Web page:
A research note on the mortality consequence of denying all wanted induced abortions Journal Article uri icon



  • In this research note, I estimate one component of the mortality impact of denying all wanted induced abortions in the U.S. This estimate quantifies the magnitude of an increase in pregnancy-related death which would occur solely due to the greater mortality risk of continuing pregnancy to term compared to having a legal induced abortion. Using published statistics on pregnancy-related mortality ratios, births, and abortions, I estimate U.S. pregnancy-related deaths by race/ethnicity before and in first and subsequent years of a total abortion ban. I estimate deaths after a total abortion ban by assuming all induced abortions are denied, assuming each abortion denied averts 0.8 births, and increasing exposure to pregnancy-related mortality accordingly. I find that in the first year of ban, estimated pregnancy-related deaths would increase from 675 to 724 (49 additional deaths, 7% increase), and in subsequent years to 815 (140 additional deaths, 21% increase). Non-Hispanic Black women would experience the greatest increase in deaths (33% increase in subsequent years). Estimated pregnancy-related deaths would increase for all race/ethnicities examined. Denying all wanted induced abortions in US would increase pregnancy-related mortality substantially, even if unsafe abortion does not increase.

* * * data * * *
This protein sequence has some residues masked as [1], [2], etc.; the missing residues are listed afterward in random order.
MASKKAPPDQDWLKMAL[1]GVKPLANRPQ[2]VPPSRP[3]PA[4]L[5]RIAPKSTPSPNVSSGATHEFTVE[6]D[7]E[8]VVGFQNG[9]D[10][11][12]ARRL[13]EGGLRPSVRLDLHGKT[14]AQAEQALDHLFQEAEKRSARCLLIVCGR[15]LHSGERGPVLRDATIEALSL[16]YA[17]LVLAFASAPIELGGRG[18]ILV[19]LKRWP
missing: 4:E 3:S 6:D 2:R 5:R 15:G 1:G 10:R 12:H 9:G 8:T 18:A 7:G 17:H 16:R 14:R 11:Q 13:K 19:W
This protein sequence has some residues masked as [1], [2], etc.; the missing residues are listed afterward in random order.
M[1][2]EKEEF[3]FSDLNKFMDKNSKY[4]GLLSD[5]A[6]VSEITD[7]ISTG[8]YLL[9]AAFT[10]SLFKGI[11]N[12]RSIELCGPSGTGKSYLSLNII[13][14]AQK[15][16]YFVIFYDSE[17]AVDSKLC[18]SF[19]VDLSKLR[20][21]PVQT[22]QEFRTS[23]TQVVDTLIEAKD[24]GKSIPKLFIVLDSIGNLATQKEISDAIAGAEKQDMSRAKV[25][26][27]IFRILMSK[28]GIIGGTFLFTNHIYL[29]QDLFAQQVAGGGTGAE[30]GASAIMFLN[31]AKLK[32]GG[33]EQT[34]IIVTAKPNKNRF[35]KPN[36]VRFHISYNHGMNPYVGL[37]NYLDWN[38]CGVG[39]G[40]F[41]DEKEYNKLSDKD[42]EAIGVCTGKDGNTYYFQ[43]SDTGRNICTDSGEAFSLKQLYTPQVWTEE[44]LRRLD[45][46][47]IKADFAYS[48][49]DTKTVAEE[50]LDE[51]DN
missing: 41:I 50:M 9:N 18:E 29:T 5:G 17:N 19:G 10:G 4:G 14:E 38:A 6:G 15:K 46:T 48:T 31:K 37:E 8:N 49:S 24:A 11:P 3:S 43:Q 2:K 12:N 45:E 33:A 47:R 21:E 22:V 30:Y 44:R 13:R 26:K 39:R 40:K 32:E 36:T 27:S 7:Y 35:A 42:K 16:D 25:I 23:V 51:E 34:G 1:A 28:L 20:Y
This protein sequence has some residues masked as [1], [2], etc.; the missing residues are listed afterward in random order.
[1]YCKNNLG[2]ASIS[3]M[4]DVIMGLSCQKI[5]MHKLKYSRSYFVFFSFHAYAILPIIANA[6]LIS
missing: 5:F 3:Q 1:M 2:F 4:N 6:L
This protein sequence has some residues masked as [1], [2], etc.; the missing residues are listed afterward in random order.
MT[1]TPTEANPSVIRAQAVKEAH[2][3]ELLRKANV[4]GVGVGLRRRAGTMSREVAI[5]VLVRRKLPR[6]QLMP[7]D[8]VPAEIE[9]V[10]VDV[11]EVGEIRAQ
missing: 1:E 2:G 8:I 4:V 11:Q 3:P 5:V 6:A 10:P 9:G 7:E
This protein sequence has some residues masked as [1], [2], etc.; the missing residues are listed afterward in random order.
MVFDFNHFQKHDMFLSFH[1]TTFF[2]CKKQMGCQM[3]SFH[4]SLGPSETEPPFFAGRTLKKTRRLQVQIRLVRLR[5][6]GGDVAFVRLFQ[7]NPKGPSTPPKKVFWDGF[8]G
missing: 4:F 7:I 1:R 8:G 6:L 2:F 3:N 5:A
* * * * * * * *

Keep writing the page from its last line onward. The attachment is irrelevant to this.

publication date

  • September 1, 2021

has restriction

  • green

Date in CU Experts

  • January 18, 2022 5:34 AM

Full Author List

  • Stevenson AJ

author count

  • 1

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